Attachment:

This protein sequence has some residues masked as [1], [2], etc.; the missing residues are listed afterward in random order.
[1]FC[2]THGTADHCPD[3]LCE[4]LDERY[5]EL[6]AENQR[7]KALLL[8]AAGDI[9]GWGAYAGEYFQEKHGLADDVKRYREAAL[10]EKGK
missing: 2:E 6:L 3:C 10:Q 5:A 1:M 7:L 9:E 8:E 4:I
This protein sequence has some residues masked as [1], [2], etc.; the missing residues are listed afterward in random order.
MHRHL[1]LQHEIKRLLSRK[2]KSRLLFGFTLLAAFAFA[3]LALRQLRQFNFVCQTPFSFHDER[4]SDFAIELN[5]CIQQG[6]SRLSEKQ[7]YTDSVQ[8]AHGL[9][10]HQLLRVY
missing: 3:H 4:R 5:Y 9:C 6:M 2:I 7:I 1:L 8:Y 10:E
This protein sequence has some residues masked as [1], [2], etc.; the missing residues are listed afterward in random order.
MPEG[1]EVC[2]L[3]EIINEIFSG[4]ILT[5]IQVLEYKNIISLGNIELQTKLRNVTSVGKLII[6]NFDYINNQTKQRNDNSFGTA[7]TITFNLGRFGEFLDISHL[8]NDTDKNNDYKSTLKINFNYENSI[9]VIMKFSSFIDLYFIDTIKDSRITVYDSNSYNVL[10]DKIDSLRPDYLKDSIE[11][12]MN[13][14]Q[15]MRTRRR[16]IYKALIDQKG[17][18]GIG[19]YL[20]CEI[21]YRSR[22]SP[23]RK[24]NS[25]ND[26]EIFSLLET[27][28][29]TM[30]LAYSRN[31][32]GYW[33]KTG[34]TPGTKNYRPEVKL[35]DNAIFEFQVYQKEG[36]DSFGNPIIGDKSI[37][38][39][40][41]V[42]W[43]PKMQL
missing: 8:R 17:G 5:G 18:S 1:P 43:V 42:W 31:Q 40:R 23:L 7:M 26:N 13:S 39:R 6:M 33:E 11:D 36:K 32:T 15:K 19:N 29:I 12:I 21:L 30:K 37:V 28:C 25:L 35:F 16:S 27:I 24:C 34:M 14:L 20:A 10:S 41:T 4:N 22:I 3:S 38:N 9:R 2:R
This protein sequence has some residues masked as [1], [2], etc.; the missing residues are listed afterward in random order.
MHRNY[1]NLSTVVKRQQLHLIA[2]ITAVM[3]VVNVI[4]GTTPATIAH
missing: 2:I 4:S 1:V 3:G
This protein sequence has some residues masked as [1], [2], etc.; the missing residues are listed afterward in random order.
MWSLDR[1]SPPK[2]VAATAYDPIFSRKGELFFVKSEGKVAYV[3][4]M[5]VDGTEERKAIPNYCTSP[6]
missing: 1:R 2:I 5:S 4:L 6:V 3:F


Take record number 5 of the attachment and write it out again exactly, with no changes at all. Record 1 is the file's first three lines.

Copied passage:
This protein sequence has some residues masked as [1], [2], etc.; the missing residues are listed afterward in random order.
MWSLDR[1]SPPK[2]VAATAYDPIFSRKGELFFVKSEGKVAYV[3][4]M[5]VDGTEERKAIPNYCTSP[6]
missing: 1:R 2:I 5:S 4:L 6:V 3:F